Re: i-memes and m-memes

Robin Faichney (
Tue, 31 Aug 1999 16:40:21 +0100

Date: Tue, 31 Aug 1999 16:40:21 +0100
From: Robin Faichney <>
Subject: Re: i-memes and m-memes
In-Reply-To: <>

In message <2CDFE2C8F598D21197C800C04F911B2034934F@DELTA.newhouse.akzono>, Gatherer, D. (Derek) <>
>>But what explanations? Can you give me an example, in the format above, of
>>a situation where behaviours are the main object of study, but bringing
>>brain entities in is in some way necessary for a complete explanation?
>It depends what kind of explanation you're looking for. In the general
>case, it seems obvious that the channel through which memes travel from
>one behavioural instance to another, necessarily involves the brain. I
>really can't see any advantage in denying that, and I presume you don't
>want to do so.
>Something has to be happening in the brain in order for limbs, etc. to move,
>of course. But that's about as far as I'd be prepared to take it.

I didn't realise you were quite so radical. So do you think the meme
sort of winks out of existence at the end of the relevant behaviour,
than magically winks back into existence at the beginning of the next
instance? (Sorry if that seems offensive, but I honestly don't see the
alternative, if there is one.)

>The only reason to talk about the brain in individual
>cases that I can think of right now is to explain selection and
>mutations that occur between one behavioural instance and another.
>Why? For instance does a misprint enter and leave the brain? Dawkins'
>example of memetic mutation in the 2nd edition of The Selfish Gene, involved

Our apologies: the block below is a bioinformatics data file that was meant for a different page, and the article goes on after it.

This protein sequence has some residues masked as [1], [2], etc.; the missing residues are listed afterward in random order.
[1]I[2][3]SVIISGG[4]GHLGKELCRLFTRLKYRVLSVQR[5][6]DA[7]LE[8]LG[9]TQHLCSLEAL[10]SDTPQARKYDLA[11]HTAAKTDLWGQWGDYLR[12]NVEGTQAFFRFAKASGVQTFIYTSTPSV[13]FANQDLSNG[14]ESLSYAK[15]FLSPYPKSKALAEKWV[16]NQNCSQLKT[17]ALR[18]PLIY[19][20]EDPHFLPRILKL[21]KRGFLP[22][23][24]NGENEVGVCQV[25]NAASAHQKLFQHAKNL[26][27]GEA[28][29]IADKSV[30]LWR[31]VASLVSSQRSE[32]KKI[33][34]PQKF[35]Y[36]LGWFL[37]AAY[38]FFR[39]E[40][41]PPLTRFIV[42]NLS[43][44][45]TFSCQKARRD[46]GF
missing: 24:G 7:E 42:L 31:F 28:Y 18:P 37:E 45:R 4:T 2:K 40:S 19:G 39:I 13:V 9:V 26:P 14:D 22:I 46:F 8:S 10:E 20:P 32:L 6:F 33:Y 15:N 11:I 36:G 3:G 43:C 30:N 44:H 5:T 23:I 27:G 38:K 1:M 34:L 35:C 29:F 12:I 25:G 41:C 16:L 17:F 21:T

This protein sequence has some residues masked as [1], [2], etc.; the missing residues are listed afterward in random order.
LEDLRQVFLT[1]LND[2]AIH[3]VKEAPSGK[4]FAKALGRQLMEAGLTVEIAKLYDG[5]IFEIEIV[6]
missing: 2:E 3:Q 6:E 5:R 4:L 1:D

>a misprint in an article by EO Wilson, and one in the Scottish Student
>Songbook. So where's the brain here?

The "Wilsonian" misprint is in the references section of Sociobiology,
and also that of The Selfish Gene (1st ed.). Dawkins' conclusion is
that "Wilson and I had independently introduced the same mutant meme!"
(2nd ed. p328) Which is the substitution of "theory" for "evolution".
Dawkins' suggests that the most likely explanation for the coincidence
is the influence of the title of a very famous book on evolution. So,
to pursue this further, we would have to look at interference between
memes while "stored" (that word may be a little too passive in its
implications) in the *brain*.

As for the Scottish Student Songbook, that is also a mutant meme, the
correct title being the Scottish Student's Song Book. A less
significant mutation, in terms of its potential effects, than the one
above, but perhaps no less interesting. There are actually two
mutations: the dropping of the possessive, which affects the meaning
(though only very slightly), and the concatenation of the last two
words, which does not. I would guess that, in general terms, your
mutation probably coincides with more modern usage. This analysis could
get quite complex, and I will not pursue it further, but I will point
out that it would seem to make sense to point out that it almost
certainly occurred in your brain, rather than anywhere else, and if we
did want to pursue the matter rigorously, then we would have to know
what else was going on within your brain at the relevant time.

To sum up: brains are relevant to memetics at least because they provide
an arena for memetic interaction, which is obviously not to say there
are no other relevant factors.

Robin Faichney
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